I had been about 12 minutes into my morning meditation today, when my husband texted me to tell me that the land-line business phones were out at our studio. So I had a moment or two of “argg” and then went online here at the house to see if I could locate an outage. Didn’t see anything dramatic, so I texted him back, asking him to find our account number so I could report it from here.
He’s trying to work today and in our division of labor I handle this kind of stuff, gladly.
He didn’t text back. So I waited a bit, wanting to get back to meditating but knowing that I wouldn’t be able to concentrate until I had some degree of resolution on this issue. I texted him yet again, to which he replied… “Use email.”
He’d been on his every-Sunday-morning call with his sister and because he has a flip phone (he resists smart phones) it was disconnecting every time I texted, resulting in them trying to call each other back at the same time, and so on. I could tell he was in the frazzled/pissed off state that technology often triggers in him.
Long story short, I was able to locate an online outage chat window for our provider and they confirmed the issue and said they were working on it. Yay! Back to meditating!
I reset my timer for the full time, and sat down. Ahhh. As soon as I began to relax into following the breath, the thought that arose was one of righteous indignation. It went like this:
“You texted me to tell me that the phones were out, so don’t be pissed at me for texting you back!”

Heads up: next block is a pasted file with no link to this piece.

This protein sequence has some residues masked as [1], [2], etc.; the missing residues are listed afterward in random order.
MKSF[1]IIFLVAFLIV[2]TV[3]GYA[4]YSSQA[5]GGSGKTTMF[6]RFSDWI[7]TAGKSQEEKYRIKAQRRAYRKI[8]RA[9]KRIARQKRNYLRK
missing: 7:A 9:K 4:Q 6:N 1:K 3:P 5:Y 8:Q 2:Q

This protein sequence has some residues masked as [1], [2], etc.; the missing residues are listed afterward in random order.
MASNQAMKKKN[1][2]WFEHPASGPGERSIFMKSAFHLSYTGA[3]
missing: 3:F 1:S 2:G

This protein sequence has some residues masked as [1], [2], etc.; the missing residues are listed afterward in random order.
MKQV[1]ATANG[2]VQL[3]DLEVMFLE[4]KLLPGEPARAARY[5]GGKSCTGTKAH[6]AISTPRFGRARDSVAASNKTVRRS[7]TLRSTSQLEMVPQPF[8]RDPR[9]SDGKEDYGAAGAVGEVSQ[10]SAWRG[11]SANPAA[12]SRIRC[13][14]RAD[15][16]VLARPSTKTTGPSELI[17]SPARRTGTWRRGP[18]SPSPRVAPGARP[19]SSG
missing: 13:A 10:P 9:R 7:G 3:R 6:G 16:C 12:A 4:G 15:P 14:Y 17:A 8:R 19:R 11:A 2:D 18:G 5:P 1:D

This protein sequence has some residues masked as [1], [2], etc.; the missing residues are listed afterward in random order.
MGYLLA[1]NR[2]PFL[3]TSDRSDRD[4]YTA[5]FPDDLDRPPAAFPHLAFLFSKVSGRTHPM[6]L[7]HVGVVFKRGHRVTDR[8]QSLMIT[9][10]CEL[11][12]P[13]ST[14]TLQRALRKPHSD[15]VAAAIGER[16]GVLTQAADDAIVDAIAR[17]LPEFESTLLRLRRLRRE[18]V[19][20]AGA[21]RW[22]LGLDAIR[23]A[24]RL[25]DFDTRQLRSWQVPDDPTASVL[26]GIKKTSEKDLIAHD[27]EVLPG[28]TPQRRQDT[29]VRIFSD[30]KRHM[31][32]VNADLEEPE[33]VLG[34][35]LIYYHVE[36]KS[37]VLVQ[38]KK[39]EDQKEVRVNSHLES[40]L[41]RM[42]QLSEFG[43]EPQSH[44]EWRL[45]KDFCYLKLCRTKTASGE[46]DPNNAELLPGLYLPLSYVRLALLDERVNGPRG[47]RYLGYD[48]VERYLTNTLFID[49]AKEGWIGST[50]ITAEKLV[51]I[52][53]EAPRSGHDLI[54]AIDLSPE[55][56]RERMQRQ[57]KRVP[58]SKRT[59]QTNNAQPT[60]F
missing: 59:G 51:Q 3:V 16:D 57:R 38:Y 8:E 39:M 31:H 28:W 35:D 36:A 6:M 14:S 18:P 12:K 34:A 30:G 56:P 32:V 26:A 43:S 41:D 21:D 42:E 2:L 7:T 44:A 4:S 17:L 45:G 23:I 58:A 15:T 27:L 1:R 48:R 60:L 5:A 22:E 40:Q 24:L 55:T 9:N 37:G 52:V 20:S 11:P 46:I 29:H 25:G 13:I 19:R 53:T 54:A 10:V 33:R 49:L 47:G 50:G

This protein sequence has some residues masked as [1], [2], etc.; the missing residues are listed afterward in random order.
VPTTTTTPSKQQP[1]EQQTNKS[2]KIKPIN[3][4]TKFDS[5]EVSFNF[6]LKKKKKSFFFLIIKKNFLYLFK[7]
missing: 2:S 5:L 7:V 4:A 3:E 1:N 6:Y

I smiled and noted, “righteous indignation” rather than following that storyline through. A few more breaths and it arose again. Hmmm. And then I remembered something I’d heard in a talk by Joseph Goldstein on mindfulness, regarding his relationship with fear.
He’d found that the mind state most difficult for him to work with had been a kind of pervasive fear that seemed to be extremely primal for him, like he was born with it. I can certainly relate to that, (but that’s the subject for another post).
He observed it and noticed it in meditation for years and yet it kept arising. Then one day he was doing walking meditation and he was deeply observing the arising of fear and also, for the first time, noticed something else. He noticed that he had an aversion to fear. His attitude toward the fear was this: “I want it to go away.”
As soon as he saw that, it all dissipated.
So, remembering this, I welcomed in the righteous indignation from my spacious seat as an observer, and the same thing happened. It dissipated.
Once I stopped judging this mind state as something to get rid of, it left of its own accord. How cool is that? Thank you Joseph Goldstein!